Forum Archaeologiae - Zeitschrift für klassische Archäologie 55 / VI / 2010


Recently the United States Senate has taken steps to ratify the 1954 Hague Convention for the Protection of Cultural Property in the Event of Armed Conflict. According to Article 7, the United States is expected to take active measures during peacetime to establish military regulations to observe the Convention, including the establishment of services or specialized experts to provide advice on the management of objects and sites before, during, and after armed conflict. This has become a hot topic of conversation among archaeologists, raising a number of questions about the mechanisms of cultural heritage policy, particularly with regard to whether or not civilian experts should work within the US military as "embedded" specialists in times of armed conflict [1].
Anthropologists are currently embroiled in a public debate on the ethical implications of the Human Terrain System and the rewriting of the FM 3-24 counterinsurgency manual, about which the American Anthropological Association has publicly voiced its disapproval. Archaeologists opposed to collaboration with the military reiterate these same concerns, and critics in both fields argue that assisting armed forces in any capacity legitimizes the undesirable effects of military occupation. An embedded expert's relationship with the military could hinder communication with local counterparts, potentially arousing suspicion through the conveyance of imperialistic authority. Further difficulties in communication may arise if data is obscured or withheld for security reasons. Moreover, the heritage expert becomes politically affiliated with the homeland of the armed forces in which they are embedded and may encounter policies or mandates with which they do not agree. Finally, embedded civilian experts working in combat zones experience frustration and disappointment. The heritage manager is entirely dependent upon the armed forces for resources, transportation, housing, and security, and they must ultimately defer to a military commander, whose main concerns are the safety of soldiers and the success of the mission, to provide the last word on important decisions.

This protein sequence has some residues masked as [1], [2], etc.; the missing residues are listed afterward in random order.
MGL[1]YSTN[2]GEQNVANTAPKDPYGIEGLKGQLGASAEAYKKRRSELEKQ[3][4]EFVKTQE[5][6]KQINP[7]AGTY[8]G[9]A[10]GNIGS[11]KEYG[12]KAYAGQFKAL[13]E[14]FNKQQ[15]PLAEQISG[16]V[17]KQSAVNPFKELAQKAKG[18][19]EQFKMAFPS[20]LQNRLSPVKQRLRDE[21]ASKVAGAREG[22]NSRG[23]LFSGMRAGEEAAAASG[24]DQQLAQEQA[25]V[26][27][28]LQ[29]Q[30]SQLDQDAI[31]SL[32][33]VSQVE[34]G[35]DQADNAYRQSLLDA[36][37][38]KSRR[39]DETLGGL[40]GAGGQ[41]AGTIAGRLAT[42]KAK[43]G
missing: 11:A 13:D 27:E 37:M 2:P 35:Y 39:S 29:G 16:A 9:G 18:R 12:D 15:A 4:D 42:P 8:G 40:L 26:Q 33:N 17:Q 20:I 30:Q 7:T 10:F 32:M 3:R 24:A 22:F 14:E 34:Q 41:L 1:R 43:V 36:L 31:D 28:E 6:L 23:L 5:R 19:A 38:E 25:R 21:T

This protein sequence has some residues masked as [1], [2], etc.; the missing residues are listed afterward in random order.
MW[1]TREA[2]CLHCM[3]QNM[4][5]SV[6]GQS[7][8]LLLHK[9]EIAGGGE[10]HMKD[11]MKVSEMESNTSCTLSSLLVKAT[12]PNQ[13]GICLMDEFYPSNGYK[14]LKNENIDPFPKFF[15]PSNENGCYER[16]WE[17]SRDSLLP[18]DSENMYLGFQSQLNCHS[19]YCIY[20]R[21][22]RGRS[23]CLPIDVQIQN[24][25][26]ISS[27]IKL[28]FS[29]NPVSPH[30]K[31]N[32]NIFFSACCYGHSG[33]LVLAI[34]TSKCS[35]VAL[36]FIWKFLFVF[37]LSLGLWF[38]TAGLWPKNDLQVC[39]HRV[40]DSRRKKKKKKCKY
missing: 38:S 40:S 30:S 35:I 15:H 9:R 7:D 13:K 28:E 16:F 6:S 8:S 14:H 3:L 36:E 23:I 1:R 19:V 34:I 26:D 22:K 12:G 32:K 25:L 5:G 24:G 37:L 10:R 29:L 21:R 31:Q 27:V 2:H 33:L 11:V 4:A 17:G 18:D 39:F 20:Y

These concerns are entirely valid and the practice of embedding of archaeologists within the military has inherent negative implications. However, the missions of embedded anthropologists and embedded heritage specialists are quite different. For anthropologists working as a part of the Human Terrain System or similar program, the ultimate goal is to use ethnographic data and anthropological research to collect intelligence and counter enemy combatants. The protection of cultural heritage by the military lacks such defensive motivations although the military would benefit through the improved relations with local inhabitants.
In the end, the protection of cultural heritage is at stake, and one must weigh the consequences of inaction versus those of collaboration. The question of whether or not to embed cultural heritage experts in the military is simply an attempt to redress one facet of a much wider issue within the United States. With regard to policy and education in relation to domestic and international cultural heritage management policy, the US lags behind the rest of the world. Ratifying the 1954 Hague Convention is a step in the right direction, but the embedding of cultural heritage experts in military forces is not meant to be a quick and easy fix or a replacement for adequate training within the military.
The task now must be to develop professional protocols for those who may be asked to assist armed forces in combat zones, and to define the proper relationship between heritage professionals and the military in order to streamline their respective goals. Simultaneously, the military must develop an internal awareness of the issue and begin to develop a military cultural heritage management plan that can be applied to all branches of the armed forces. In doing so, the military can wean its dependency on civilian heritage professionals and become a full and equal partner in formulating coordinated efforts to effectively protect cultural heritage during times of armed conflict. The only way this can be accomplished is through open dialogue between cultural heritage managers on the ground, professional organizations, and the military, fostered by mutual understanding.

Further reading
AAA, Oct 2007: "AAA Executive Board Statement on the Human Terrain System Project".
Gonzalez, R. 2007. "Towards mercenary anthropology?," Anthropology Today 23, 14-19.
Hamilakis, Y. 2003. "Iraq, stewardship and 'the record': An ethical crisis for archaeology." Public Archaeologies 3, 104-111.
Rothfield, L. 2008. Antiquities Under Siege. Lanham, MD : AltaMira Press.
Stone, P.G. and J.F. Bajjaly, eds. 2008. The Destruction of Cultural Heritage in Iraq. Woodbridge, Suffolk: Boydell Press.

[1] The term "embedded" has never been clearly defined, though do to limited space this term will need to be clarified at another point in time. In this context I understand "embedded" as a civilian asked by a defense institution to work in a combat situation alongside armed forces.

© Allison Cuneo

This article should be cited like this: A. Cuneo, To embed or not to embed?: Archaeologists, Cultural Heritage Managers and the United States Military, Forum Archaeologiae 55/VI/2010 (